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FOLLOWING HER DREAMS

Karen Marie Moning Follows Her Characters Down the Road Less Traveled -- and Takes Readers Along for the Ride

By Elissa Petruzzi

We've all had nightmares that are hard to shake the next day. Karen Marie Moning's bad dream shook her up so much that she quit her day job in insurance litigation and started writing novels.

"Right after I turned 30 ... I had a dream that I died. And in my dream, when I was dying, this huge voice said, 'Who lived the last 10 years of your life? Because you sure as hell didn't,'" she remembers. "I had all these things I wanted to do, and all these dreams I used to have, and here I was at 30 and I hadn't chased any of them. Within a matter of weeks I quit my job and wrote every day."

After four failed drafts -- which she burned after deciding, "I never wanted them to see the light of day" -- Moning wrote Beyond the Highland Mist, creating her much-beloved Highlanders and hitting upon a series franchise that has catapulted her onto the New York Times bestseller list.

Still following that road less traveled, Moning branches out in yet another direction this month with her Darkfever (Delacorte), which begins the Chronicles of Mac O'Connor, a series, told in the first person, that follows the adventures of heroine MacKayla O'Connor.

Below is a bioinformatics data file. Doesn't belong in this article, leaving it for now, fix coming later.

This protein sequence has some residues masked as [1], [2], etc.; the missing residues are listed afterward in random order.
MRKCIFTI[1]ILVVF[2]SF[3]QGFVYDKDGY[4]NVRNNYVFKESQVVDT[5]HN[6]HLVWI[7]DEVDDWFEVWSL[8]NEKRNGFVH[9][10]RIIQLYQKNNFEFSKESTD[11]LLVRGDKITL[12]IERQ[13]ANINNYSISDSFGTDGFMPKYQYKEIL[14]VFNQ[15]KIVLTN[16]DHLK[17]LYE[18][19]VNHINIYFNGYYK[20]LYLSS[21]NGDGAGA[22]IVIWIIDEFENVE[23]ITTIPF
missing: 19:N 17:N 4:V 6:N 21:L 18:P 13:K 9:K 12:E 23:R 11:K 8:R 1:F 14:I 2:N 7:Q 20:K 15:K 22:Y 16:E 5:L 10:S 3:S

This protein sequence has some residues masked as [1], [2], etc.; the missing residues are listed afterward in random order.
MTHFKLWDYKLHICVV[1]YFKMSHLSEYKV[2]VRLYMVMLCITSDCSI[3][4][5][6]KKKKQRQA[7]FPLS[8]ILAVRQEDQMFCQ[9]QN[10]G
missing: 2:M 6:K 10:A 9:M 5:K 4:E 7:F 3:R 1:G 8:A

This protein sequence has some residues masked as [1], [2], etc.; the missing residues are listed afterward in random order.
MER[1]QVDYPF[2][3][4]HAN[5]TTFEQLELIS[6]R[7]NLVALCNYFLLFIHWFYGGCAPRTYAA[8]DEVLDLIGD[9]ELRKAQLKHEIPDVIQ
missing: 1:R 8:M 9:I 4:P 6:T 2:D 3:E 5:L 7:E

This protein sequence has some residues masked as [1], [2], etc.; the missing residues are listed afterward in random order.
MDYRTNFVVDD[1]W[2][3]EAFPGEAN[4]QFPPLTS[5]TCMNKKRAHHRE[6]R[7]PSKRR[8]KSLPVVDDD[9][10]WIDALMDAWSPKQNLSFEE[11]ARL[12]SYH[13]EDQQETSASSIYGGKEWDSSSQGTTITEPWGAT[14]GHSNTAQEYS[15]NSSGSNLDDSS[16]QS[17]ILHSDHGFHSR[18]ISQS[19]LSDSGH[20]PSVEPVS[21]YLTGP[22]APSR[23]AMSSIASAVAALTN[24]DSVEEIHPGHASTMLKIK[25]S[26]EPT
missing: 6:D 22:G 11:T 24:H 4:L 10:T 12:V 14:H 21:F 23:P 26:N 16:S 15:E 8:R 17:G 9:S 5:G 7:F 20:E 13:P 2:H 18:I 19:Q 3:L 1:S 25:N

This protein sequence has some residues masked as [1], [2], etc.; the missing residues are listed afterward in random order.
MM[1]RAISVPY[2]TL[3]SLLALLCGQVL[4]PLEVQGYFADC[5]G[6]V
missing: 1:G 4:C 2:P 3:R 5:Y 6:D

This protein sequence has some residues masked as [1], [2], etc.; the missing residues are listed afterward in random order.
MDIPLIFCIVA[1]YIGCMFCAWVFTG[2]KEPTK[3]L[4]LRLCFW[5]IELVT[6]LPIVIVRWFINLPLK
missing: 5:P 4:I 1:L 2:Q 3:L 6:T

As the genre-shifting series begins, modern-day, 22-year-old bartender Mac spends her days at the pool, pondering her next career move while awaiting her sister Alina's return from a semester abroad. Suddenly, Mac must travel from her Georgia home to Dublin to search for answers to Alina's brutal murder. While in Ireland, Mac teams up with a mysterious stranger, Jericho Barrons, and discovers a dangerous fantasy otherworld in which she -- and possibly Jericho -- plays an integral part. Darkfever is not a traditional romance: There are no true love scenes, nor is there a happy ending for Mac in sight anytime soon.

"As a stand-alone book Darkfever is not a romance," Moning says. "As part of a series, it absolutely is. I love romance ... . I want more story, though."

A lot more story, as it turns out. Mac's total story is 2,000 pages long, and as Moning envisions things, the series will be broken into five separate books, with some steamy off- shoot novellas planned as well. By breaking free of the traditional romance novel confines, particularly the 400-page limit, Moning feels she can better develop emotionally and sexually satisfying relationships for her characters and her readers.

Mac will find love along the way and, Moning promises, "It is some of the hottest stuff I have ever written," -- though readers will have to wait until later books in the series for romance to blossom.